Why Docker is Not Yet Succeeding Widely in Production

“Docker’s momentum has been increasing by the week, and from that it’s clearly touching on real problems. However, for many production users today, the pros do not outweigh the cons. Docker has done fantastically well at making containers appeal to developers for development, testing and CI environments—however, it has yet to disrupt production. In light of DockerCon 2015’s “Docker in Production” theme I’d like to discuss publicly the challenges Docker has yet to overcome to see wide adoption for the production use case. None of the issues mentioned here are new; they all exist on GitHub in some form. Most I’ve already discussed in conference talks or with the Docker team. This post is explicitly not to point out what is no longer an issue: For instance the new registry overcomes many shortcomings of the old. Many areas that remain problematic are not mentioned here, but I believe that what follows are the most important issues to address in the short term to enable more organizations to take the leap to running containers in production. The list is heavily biased from my experience of running Docker at Shopify, where we’ve been running the core platform on containers for more than a year at scale. With a technology moving as fast as Docker, it’s impossible to keep everything current. Please reach out if you spot inaccuracies…”

http://sirupsen.com/production-docker/

Ceryx – A dynamic NGINX

“Reverse proxying hundreds, or even thousands of contained micro-services is an interesting problem and one that we face daily at Sourcelair. That’s why, today, we’re glad to announce Ceryx, a dynamic reverse proxy using OpenResty, Lua and Flask that can be used to proxy hosts to any number of services, with it’s configuration being available instantly. Ceryx is a project we’ve been working on the last couple of months and we’re open sourcing now…”

https://www.sourcelair.com/blog/articles/75/ceryx-dynamic-nginx

Installing OpenCV 3.0 for both Python 2.7 and Python 3+ on your Raspberry Pi 2

“So if you’re interested in building awesome computer vision based projects like this, then follow along with me and we’ll have OpenCV 3.0 with Python bindings installed on your Raspberry Pi 2 in no time…”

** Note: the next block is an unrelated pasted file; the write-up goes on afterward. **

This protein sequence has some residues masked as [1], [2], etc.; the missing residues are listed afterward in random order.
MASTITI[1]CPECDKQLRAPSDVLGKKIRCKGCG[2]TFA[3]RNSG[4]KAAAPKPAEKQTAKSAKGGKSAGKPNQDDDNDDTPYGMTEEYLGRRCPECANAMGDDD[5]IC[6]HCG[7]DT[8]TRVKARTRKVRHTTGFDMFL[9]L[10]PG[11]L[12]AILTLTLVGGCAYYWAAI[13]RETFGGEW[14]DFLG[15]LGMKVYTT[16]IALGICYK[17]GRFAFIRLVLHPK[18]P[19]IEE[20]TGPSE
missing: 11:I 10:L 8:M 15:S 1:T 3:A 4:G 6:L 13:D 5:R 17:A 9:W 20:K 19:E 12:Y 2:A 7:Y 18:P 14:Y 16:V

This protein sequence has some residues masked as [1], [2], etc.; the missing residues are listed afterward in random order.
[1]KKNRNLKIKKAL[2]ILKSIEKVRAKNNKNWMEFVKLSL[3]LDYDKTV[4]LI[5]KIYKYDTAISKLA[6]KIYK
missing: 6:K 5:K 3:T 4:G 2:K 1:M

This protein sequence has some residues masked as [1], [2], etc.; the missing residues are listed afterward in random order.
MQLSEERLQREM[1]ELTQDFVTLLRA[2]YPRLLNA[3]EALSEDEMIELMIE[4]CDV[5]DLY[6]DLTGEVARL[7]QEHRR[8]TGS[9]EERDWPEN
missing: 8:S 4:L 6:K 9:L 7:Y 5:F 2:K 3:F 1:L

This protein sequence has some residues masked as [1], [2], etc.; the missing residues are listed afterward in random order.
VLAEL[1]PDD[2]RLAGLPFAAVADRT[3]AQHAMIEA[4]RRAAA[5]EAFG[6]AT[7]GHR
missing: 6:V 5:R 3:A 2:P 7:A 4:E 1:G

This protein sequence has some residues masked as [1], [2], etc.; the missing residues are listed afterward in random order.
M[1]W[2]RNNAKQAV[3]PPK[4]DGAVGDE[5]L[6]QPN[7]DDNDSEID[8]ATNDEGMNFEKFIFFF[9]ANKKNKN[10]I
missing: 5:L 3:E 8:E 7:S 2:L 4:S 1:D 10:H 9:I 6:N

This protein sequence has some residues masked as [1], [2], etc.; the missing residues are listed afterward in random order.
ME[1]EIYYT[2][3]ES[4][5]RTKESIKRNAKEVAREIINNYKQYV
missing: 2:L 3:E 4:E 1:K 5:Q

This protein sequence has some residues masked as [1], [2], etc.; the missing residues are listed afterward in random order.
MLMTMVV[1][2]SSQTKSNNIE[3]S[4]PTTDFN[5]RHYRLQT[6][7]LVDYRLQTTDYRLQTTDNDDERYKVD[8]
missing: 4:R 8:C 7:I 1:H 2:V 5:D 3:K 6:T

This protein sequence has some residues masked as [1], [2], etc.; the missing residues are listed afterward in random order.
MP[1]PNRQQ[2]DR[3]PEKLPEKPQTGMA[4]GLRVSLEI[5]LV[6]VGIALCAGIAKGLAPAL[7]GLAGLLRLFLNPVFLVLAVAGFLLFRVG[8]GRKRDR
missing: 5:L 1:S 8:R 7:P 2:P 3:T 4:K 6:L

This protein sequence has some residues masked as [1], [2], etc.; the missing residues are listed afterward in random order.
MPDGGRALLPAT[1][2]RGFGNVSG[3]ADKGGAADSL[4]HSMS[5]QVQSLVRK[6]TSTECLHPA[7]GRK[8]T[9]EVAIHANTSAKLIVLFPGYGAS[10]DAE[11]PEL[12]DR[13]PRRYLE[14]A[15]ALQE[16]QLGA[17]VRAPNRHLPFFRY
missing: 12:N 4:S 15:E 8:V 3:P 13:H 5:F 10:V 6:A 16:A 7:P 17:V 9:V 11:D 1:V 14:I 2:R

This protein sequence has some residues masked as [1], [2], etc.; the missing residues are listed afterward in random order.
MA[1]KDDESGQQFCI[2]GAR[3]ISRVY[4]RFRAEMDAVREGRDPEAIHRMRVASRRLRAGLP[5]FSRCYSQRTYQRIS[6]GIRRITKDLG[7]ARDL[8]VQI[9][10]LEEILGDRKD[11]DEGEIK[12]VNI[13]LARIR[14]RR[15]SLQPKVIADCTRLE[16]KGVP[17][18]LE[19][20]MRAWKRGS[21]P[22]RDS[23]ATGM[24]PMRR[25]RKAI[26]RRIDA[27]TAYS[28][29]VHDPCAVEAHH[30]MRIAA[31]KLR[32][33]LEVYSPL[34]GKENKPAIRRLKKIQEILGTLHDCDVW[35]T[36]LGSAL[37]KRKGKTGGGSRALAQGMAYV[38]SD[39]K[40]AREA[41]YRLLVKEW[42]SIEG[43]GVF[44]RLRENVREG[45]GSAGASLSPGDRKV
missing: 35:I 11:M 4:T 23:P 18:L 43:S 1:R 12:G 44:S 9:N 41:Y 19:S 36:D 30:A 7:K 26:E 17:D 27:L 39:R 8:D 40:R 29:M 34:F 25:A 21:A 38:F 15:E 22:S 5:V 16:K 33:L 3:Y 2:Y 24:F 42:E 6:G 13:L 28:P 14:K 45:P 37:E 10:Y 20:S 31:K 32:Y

Installing OpenCV 3.0 for both Python 2.7 and Python 3+ on your Raspberry Pi 2

more: https://www.pyimagesearch.com/practical-python-opencv/?src=resource-guide-conf

Neural Networks and Deep Learning

Neural Networks and Deep Learning is a free online book. The book will teach you about:

  • Neural networks, a beautiful biologically-inspired programming paradigm which enables a computer to learn from observational data
  • Deep learning, a powerful set of techniques for learning in neural networks

Neural networks and deep learning currently provide the best solutions to many problems in image recognition, speech recognition, and natural language processing. This book will teach you many of the core concepts behind neural networks and deep learning.

For more details about the approach taken in the book, see here. Or you can jump directly to Chapter 1 and get started…”

http://neuralnetworksanddeeplearning.com/

Understanding the Impact of Cassandra Compact Storage

“At Librato, our primary data store for time-series metrics is Apache Cassandra built using a custom schema we’ve developed over time. We’ve written and presented on it several times in the past. We store both real-time metrics and historical rollup time-series in Cassandra. Cassandra storage nodes have the largest footprint in our infrastructure and hence drive our costs, so we are always looking for ways to improve the efficiency of our data model.

As part of our ongoing efficiency improvements and development of new backend functionality, we recently took the time to reevaluate our storage schema. Coming from the early days of Cassandra 0.8.x, our schema has always been built atop the legacy Thrift APIs, and whenever we stood up a new ring, we migrated it using the `nodetool` command. We’ve been closely following the development of CQL and had already moved parts of our read-path to the new native interface in 2.0.x. However, we wanted to take a closer look at fully constructing our schema migrations (creating the CQL tables, or “column families” as they were called) using the native CQL interface…”

http://blog.librato.com/posts/cassandra-compact-storage